Article "Quality Control and Brain Damage", Quality Progress, March 2007

Jim Wynne

Super Moderator
Thanks for sharing that, Howard. A very well written and sobering piece, and I congratulate you for your tenacity and perseverance. :applause:


Inactive Registered Visitor
:applause: Way to go Howard - I posted the QP article on Welcome Newcomers thread in reply to Wes Bucey - you are a courageous human being. :thanx:
Hey yall, thanks for the congrats. I just didn't die and I didn't just settle for what I ended up with.

Gert, I've attached a PDF version of the file. Don't worry, I have permission to distribute it.


Inactive Registered Visitor

Thanks for your story. It is really encouraging for all of us. You truly have experienced one of life's great secrets - Believe, feel and visualize your future.

Remember me? I think it was ten years ago that I left industry and quality to take care of my wife who had multiple sclerosis that had advanced to the point that she required full time care. Last October she began having trouble swallowing and by Thanksgiving she had lost the ability to swallow. She had done an advanced directive back in 2010 that stated she would not accept tube feeding. She reiterated that refusal last year and died on the Thursday before Easter this year. I woke up on Good Friday alone and feeling that my life had lost all point.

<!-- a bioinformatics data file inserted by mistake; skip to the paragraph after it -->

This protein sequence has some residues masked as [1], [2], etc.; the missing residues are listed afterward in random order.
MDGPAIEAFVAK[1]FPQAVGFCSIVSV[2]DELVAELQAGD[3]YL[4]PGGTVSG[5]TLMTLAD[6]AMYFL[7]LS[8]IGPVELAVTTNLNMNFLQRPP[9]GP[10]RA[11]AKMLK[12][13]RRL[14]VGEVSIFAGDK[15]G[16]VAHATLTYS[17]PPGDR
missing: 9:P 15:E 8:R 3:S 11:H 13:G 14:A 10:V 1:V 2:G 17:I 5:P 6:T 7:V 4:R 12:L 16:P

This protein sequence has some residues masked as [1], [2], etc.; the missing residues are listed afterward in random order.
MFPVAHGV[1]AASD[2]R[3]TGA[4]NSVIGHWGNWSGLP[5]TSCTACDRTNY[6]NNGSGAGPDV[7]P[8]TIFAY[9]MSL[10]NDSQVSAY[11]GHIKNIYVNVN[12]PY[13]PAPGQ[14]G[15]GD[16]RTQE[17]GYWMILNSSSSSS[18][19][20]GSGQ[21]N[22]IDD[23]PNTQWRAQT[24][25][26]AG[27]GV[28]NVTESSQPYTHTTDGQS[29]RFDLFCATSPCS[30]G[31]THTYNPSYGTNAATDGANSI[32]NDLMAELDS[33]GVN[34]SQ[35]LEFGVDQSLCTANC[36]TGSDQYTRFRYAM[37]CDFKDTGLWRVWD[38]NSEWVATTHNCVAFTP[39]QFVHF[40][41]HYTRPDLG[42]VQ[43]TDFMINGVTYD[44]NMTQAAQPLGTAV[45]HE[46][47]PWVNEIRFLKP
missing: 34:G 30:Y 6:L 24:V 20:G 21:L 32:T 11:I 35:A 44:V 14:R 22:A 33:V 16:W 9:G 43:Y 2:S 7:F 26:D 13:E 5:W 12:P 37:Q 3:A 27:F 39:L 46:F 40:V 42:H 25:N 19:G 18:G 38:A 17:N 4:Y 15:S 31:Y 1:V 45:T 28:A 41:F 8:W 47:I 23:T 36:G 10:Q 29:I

In August I began looking for a job again and was in and out of several minor positions. Two weeks ago I decided to expand my search to include the past ten years as a care giver but I lacked official credentials (not a CNA). Someone said that they might consider me for a position at the Veterans Victory Home, a nursing home associated with the VA in Walterboro (they do training). The local newspaper said that they were looking for a maintenance associate and since I can fix air conditioners and know a little plumbing and electrical and can clean floors, I went to their website to apply.

Their website didn't list a job in maintenance but there was a position available for an activities assistant so I applied for that. I was called for an interview the next day since I had ten years of experience working with someone who was profoundly disabled. When I went to the interview I took a copy of "Quality Control and Brain Damage". I told the interviewer that not only did I have experience working with the profoundly disabled but I had been profoundly disabled myself, being a survivor of traumatic brain injury. I told her that I knew what it was like to sit around wondering what I was going to have little hope. She read my story and said, "We've got to have you!"

I'll start there on a probationary, "as needed" basis right after Thanksgiving. It's a start, I got my foot in the door and it should be enough to pay the bills.

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